09/28/2015 03:21 pm ET Updated Dec 06, 2017

How Boehner's 'False Prophets' Warning Could Apply to Rauner and Madigan

Tired of gridlock and wary of another potential government shutdown, U.S. House Speaker John Boehner opted to resign from the speakership last week.

In Springfield, Governor Bruce Rauner and House Speaker Michael Madigan appear quite content to watch and point fingers at each other as Illinois state government hurtles into shutdown mode and state finances become ever more disastrous.

When the federal government endured its 2013 shutdown, Illinoisans had reason for reassurance. We may have had the worst credit rating of any state, an incalculable pension problem and, at the time, nearly the highest unemployment in the nation, but at least things weren't as bad as in Washington.

Not so today. And, unlike the federal government shutdown of 2013, which had limited impact, state government's current budget-free status rapidly is being felt all over.

From schoolteachers whose class field trips to Illinois State Museum facilities must be canceled as of Wednesday to mental health patients who are seeing their lifelines snatched away as state funding vanishes, more and more Illinoisans are learning the consequences of the Springfield gridlock that finds the state three months into Fiscal Year 2016 with no budget to guide or control state spending.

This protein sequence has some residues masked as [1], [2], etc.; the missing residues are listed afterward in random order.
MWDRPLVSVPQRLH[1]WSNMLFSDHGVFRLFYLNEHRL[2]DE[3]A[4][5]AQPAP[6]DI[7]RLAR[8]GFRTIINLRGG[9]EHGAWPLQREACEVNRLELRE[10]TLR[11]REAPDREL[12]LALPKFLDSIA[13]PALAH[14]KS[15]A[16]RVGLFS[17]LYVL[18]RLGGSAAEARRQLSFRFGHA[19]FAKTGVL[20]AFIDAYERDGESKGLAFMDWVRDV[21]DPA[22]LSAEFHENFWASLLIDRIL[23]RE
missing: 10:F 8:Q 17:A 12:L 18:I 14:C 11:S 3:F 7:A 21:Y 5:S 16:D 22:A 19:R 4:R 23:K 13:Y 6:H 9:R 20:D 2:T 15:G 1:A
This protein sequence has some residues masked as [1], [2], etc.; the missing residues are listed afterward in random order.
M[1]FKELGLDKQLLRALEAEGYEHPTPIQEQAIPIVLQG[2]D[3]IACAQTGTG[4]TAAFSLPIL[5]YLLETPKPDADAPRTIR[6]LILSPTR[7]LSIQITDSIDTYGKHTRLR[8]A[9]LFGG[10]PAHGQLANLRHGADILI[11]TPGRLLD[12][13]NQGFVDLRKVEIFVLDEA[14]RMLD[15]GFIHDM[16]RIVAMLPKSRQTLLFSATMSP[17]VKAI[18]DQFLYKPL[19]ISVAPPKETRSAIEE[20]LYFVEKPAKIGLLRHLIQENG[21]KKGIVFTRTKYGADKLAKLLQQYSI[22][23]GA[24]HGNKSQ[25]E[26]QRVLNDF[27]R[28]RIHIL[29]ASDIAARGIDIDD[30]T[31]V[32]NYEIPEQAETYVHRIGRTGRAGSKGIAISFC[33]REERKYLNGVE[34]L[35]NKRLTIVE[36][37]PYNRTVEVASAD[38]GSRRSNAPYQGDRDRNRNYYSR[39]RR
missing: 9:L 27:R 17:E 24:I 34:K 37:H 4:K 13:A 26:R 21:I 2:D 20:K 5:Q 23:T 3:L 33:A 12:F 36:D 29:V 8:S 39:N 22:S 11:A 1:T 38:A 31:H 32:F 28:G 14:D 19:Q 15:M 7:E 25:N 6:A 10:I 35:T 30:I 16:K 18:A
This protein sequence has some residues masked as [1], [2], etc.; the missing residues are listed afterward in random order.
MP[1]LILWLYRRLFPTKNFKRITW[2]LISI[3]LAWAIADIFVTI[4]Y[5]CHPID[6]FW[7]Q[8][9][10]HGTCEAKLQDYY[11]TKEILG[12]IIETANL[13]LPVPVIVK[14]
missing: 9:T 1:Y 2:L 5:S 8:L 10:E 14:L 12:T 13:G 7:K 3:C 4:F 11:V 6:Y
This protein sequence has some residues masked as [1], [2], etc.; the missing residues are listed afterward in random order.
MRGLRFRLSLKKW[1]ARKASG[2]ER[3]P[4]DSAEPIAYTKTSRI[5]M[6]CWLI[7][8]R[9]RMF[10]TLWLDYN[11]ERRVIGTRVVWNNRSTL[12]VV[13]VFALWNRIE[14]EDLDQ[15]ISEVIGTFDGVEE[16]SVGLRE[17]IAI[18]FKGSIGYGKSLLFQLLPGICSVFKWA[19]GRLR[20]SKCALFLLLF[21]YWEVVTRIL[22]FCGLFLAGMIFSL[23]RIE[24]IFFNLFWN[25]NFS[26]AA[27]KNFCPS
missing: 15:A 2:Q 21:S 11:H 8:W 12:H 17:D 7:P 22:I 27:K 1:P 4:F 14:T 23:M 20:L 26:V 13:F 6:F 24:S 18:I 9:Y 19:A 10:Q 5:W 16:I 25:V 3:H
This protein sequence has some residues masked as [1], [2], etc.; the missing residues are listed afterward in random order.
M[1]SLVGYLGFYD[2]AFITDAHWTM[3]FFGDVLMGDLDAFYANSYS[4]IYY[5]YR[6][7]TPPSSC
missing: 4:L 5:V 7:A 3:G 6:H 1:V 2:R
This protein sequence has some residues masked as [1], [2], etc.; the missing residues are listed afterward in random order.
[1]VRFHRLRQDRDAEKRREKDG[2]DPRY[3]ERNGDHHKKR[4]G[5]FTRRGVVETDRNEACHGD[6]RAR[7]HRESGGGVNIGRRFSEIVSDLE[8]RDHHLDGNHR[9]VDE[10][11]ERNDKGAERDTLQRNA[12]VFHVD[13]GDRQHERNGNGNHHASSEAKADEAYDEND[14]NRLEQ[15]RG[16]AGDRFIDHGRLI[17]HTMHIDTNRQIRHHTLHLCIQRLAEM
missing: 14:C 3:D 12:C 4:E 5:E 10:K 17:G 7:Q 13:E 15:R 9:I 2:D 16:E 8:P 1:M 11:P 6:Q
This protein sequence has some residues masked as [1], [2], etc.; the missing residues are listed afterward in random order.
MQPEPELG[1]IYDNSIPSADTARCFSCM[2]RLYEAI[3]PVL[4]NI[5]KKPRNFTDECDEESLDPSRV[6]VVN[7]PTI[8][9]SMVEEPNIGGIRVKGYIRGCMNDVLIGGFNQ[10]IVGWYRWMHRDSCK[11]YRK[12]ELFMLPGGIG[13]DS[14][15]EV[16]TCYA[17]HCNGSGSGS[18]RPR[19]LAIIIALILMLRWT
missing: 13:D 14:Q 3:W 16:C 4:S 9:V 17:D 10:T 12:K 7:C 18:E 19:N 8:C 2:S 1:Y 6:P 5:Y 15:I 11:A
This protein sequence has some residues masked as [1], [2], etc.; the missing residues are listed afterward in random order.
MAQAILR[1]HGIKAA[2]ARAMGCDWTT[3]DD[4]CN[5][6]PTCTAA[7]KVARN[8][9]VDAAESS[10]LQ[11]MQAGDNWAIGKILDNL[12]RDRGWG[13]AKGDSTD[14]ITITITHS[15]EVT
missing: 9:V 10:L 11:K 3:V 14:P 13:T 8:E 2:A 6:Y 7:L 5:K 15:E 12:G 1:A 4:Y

There are big differences in the circumstances of Boehner's pending departure and Illinois state government's biggest problem.

Boehner is leaving because he can't reconcile with hardliners within his caucus who view any effort toward compromise with the Obama White House as capitulation. As the Washington Post reported Sunday:

Asked Sunday by host John Dickerson on a live broadcast of CBS's "Face the Nation" whether those hard-liners are "unrealistic about what can be done in government," Boehner exploded.

"Absolutely, they're unrealistic!" he said. "But, you know, the Bible says beware of false prophets, and there are people out there spreading noise about how much can get done."

Boehner referred, as he has in the past, to the ill-fated 2013 shutdown over funding of the Patient Protection and Affordable Care Act, a.k.a. Obamacare: "This plan never had a chance," he said, but he blamed outside forces for leading Republicans down an ill-advised path: "We got groups here in town, members of the House and Senate here in town, who whip people into a frenzy believing they can accomplish things that they know -- they know! -- are never going to happen."

Depending on your chosen perspective, you can apply Boehner's statement to either Gov. Bruce Rauner or House Speaker Michael Madigan. Or, ideally, you'll apply it to both.

You can read the rest of this article at Reboot Illinois.

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